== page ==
BRUSSELS • The European Union said yesterday that it has struck a deal to abolish mobile phone roaming charges in 2017, ending fees that are loathed by millions of holidaymakers and business travellers across Europe.
The agreement will end the frustration of EU citizens on holiday or abroad for business who face steep charges for using their phones for calls and Internet browsing when in the bloc but outside their home country.
Coming into force on June 15, 2017, the deal means "you can use your mobile device when travelling in the EU, paying the same prices as at home", the European Commission (EC) said.
"If you pay for a monthly volume of minutes, SMS and data in your country, any voice call, SMS and data session you make while travelling abroad in the EU will be deducted from that as if you were at home, with no extra charges," the EU said.
The deal was reached following discussions stretching back to 2013 in overnight talks between the Latvian presidency of the EU and the European Parliament.
It still needs formal approval by the Parliament, as well as 28 governments. It was also des- cribed as "provisional".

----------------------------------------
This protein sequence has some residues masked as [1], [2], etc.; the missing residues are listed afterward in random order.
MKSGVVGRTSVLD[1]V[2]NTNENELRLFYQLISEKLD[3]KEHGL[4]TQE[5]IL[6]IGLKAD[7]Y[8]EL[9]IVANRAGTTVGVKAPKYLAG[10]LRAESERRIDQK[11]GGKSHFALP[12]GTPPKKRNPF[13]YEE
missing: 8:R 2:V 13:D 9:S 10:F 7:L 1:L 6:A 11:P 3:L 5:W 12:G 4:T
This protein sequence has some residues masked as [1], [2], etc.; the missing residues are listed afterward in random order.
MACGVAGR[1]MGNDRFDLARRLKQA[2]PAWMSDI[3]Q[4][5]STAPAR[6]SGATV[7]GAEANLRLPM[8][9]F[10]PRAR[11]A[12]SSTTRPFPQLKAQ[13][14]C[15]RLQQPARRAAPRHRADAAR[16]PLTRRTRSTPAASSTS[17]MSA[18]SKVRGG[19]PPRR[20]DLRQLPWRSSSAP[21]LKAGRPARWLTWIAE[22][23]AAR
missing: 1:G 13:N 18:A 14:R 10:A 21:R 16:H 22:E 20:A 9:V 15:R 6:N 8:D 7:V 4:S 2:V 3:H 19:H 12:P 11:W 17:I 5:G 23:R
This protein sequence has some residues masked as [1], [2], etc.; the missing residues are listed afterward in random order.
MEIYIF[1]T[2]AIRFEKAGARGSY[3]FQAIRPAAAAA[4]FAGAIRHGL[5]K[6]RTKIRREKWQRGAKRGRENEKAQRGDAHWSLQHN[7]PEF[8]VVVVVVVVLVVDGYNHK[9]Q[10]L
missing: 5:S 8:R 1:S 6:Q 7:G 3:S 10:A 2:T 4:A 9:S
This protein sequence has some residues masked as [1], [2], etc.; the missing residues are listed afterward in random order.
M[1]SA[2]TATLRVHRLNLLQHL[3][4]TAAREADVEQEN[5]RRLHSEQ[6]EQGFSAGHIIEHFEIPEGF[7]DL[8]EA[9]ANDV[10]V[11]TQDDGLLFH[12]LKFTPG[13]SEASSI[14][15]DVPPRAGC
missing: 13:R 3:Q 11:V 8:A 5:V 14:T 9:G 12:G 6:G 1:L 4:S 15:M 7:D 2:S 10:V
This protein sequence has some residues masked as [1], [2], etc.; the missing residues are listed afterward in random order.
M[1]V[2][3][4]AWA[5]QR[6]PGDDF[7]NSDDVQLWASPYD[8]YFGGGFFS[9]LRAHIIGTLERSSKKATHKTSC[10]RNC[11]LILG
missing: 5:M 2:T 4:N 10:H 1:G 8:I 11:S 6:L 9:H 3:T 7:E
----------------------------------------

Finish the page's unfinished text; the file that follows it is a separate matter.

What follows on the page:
"This is the end of a long process and we're delighted we managed to produce a result that will mean concrete improvement for citizens in the single market," EC spokesman Margaritis Schinas told reporters in Brussels.
Before the full deal comes into effect, data roaming charges will be slashed from April next year to 5 euro cents (7 Singapore cents) per minute for calls, 2 euro cents per SMS and 5 euro cents per megabyte of data. Under current EU rules, the cap stands at 19 euro cents per minute for calls, 6 euro cents per SMS and 20 euro cents per megabyte of data.
Providers will still be allowed to apply a "fair use policy" to prevent "abusive" use of roaming, the European Council said.
Mr Bert Van Roosebeke, a political analyst from think-tank the Centre for European Policy, said it was possible that domestic prices will rise as telecom companies respond to the ruling.
A principle of "net neutrality" is also being introduced under which operators will be obliged to treat all traffic equally when providing Internet access services and not impose any blocking or "throttling" - slowing down Internet traffic.
That is designed to eliminate the paid prioritisation of traffic, subject to limited exemptions such as countering cyber attacks.
Providers not respecting the rules face "significant pecuniary and administrative sanctions", the EC said.